Former Presidential Advisor and Petroleum Consultant, Dr. Jan Mangal is of the firm view that Guyana cannot have a proper assessment of ExxonMobil’s Payara Field Development Plan (FDP) completed in less than two weeks. The transparency advocate made these comments following the announcement by the PPP Government that it has hired Canadian lawyer and former Alberta Premier, Alison Redford. The consultant is expected to complete the review by August 24.

Upon noting this, Dr. Mangal in several posts on his Facebook page said that the field development plan cannot be adequately evaluated by an individual in a couple months much less weeks.

He stressed that Field Development Plans need a whole team of experts as it is a technical job. He said, “…It needs facility experts for the stuff on the surface, it needs subsurface experts for the reservoir, it needs drilling/production experts, it needs flow assurance experts, it needs marine and meta-ocean experts, it needs operations experts, it needs cost/scheduling experts, it needs commercial experts, and export pipeline experts, etc.”

The former Presidential Advisor said, “If this government accepts that one expert can do a review in a couple months, then we have not progressed from where we were with (former Natural Resources Minister, Raphael) Trotman in 2016/2017…”

The transparency advocate stressed that Guyana should not compromise its review of the FDP by hiring one Canadian as a favor to Canada for supporting the nation’s democracy against the 2020 election riggers. He categorically stated that the review of any FDP for a project like Payara should take more than six months at a minimum and could take a year or more if the relevant authorities were to challenge ExxonMobil on important issues in the FDP, which they should.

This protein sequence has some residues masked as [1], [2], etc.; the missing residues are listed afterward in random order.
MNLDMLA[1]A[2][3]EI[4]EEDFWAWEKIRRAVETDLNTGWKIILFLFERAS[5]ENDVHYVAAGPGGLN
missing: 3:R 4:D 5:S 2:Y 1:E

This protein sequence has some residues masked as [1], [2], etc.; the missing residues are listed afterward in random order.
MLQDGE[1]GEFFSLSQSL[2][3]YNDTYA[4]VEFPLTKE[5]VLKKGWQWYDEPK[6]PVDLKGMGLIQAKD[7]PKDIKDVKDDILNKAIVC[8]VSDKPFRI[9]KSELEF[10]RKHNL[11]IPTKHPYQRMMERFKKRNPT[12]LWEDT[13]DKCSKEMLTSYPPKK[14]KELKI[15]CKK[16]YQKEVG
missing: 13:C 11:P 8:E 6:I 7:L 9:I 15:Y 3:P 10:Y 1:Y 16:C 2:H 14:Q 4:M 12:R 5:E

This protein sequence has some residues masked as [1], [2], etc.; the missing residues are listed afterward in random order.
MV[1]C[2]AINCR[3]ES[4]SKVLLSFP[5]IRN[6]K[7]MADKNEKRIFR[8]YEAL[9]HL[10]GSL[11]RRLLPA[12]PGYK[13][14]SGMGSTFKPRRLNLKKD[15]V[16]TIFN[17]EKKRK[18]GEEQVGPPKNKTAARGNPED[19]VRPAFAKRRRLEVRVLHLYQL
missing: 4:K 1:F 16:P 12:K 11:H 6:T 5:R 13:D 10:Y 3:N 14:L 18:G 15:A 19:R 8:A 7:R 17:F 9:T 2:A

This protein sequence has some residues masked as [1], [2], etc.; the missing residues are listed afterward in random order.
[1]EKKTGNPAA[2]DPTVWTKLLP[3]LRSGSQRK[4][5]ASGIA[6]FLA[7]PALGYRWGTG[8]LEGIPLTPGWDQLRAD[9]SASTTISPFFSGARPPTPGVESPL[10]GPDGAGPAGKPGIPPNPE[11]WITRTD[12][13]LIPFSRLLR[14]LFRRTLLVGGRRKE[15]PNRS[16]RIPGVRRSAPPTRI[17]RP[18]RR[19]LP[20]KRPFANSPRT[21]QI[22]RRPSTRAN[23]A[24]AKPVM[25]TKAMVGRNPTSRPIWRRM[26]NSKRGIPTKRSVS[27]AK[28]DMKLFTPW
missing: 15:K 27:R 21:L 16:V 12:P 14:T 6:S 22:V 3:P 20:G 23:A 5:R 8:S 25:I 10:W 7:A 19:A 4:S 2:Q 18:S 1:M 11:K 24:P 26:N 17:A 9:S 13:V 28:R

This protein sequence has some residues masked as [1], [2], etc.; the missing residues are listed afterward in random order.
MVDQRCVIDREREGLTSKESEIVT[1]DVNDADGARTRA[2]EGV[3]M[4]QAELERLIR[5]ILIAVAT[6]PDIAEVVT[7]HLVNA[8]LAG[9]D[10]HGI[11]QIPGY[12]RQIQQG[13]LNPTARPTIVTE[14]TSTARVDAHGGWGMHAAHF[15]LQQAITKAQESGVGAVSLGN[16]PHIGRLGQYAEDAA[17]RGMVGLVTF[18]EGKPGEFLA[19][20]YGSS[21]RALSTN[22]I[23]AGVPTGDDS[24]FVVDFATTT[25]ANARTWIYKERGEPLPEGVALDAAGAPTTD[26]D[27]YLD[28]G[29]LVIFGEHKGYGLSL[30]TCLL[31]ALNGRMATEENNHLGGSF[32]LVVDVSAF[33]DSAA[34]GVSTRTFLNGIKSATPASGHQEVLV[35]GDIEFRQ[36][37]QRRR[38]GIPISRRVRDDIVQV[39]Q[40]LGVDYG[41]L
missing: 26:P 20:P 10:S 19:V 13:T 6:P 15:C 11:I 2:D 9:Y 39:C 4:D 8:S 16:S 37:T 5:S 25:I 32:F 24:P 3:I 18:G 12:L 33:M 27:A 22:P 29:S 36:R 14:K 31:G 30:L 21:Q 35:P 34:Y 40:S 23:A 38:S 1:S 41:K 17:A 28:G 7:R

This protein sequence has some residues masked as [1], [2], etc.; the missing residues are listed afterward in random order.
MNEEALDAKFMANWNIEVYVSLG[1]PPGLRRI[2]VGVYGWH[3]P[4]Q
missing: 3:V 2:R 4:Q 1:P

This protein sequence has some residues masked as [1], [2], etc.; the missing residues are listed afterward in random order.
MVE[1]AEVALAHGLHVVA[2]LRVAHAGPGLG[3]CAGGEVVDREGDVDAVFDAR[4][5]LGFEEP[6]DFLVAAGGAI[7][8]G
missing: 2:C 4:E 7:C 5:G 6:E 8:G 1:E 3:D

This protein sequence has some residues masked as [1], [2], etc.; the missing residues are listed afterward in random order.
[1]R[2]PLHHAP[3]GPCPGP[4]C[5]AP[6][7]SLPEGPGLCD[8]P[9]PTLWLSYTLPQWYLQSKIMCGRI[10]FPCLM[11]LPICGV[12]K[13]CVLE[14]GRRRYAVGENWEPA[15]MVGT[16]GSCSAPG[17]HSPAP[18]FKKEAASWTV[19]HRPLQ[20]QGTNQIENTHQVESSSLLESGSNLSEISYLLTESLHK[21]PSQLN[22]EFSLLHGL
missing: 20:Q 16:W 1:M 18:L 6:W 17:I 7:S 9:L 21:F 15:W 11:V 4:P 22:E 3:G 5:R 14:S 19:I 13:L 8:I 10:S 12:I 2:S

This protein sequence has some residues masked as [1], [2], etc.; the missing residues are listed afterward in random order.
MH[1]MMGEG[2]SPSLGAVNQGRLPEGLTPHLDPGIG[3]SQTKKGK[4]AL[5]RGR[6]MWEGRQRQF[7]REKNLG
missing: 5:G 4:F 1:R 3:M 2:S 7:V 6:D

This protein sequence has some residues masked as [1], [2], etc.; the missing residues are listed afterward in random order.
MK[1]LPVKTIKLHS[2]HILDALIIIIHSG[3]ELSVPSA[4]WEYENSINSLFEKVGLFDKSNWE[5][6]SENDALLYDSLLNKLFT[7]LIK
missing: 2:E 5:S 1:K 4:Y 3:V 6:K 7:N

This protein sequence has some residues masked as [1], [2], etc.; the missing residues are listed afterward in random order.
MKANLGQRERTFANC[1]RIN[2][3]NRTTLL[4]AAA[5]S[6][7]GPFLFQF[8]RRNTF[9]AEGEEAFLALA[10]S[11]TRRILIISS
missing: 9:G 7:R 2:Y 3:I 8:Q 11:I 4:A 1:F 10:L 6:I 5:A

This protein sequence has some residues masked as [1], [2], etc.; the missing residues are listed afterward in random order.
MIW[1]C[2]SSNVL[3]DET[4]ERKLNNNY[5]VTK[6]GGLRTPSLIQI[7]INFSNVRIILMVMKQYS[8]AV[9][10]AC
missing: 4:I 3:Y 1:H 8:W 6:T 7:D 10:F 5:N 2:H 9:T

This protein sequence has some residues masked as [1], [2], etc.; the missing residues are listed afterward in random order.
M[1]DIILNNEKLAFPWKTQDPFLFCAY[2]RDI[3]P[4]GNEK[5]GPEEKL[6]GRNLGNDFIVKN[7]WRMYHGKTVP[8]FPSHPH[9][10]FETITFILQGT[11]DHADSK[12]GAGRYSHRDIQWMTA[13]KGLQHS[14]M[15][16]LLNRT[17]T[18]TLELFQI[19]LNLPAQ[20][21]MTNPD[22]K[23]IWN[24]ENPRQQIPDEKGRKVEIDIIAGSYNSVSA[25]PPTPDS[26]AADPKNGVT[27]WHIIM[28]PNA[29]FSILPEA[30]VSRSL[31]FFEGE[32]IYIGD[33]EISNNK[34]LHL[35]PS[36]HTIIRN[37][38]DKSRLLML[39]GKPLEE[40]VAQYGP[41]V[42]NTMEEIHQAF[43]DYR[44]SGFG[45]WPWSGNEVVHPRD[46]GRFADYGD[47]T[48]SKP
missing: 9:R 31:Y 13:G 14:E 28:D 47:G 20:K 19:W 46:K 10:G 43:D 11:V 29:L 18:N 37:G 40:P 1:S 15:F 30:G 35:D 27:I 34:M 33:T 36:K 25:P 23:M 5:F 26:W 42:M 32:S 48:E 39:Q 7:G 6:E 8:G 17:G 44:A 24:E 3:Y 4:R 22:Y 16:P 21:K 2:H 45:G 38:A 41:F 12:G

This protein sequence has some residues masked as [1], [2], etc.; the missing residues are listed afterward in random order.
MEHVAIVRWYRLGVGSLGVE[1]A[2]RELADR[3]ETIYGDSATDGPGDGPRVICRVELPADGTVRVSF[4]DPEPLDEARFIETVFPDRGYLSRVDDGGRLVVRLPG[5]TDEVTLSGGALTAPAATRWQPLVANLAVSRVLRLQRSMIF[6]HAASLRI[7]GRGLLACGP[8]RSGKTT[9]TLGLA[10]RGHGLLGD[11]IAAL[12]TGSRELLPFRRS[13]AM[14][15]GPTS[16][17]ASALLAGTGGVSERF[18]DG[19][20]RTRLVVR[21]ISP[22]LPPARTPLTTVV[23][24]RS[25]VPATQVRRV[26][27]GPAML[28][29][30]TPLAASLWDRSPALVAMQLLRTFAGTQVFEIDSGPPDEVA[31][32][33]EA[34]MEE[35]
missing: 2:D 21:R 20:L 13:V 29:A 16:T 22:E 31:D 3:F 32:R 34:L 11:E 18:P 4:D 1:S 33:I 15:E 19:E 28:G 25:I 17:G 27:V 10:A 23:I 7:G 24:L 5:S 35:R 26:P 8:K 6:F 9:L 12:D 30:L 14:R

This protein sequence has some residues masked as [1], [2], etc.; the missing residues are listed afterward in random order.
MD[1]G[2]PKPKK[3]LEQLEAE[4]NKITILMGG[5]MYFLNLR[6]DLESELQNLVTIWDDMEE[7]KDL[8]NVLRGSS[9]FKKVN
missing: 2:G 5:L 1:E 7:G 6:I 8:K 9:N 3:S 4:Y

In conclusion, Dr. Mangal said, “If the PPP does a crap review by one Canadian in a couple weeks, then we are back to the days of Trotman, Greenidge, et al., and the crappy Stabroek Block contract.”

The Payara development plan includes a floating production, storage and offloading (FPSO) vessel, named Prosperity; it is expected to produce 220,000 barrels per day. The development is similar to that of Liza phase 1 and 2. Payara will have up to 45 wells, including production wells, water injection wells and gas injection wells. The Payara development startup is expected as early as 2023.


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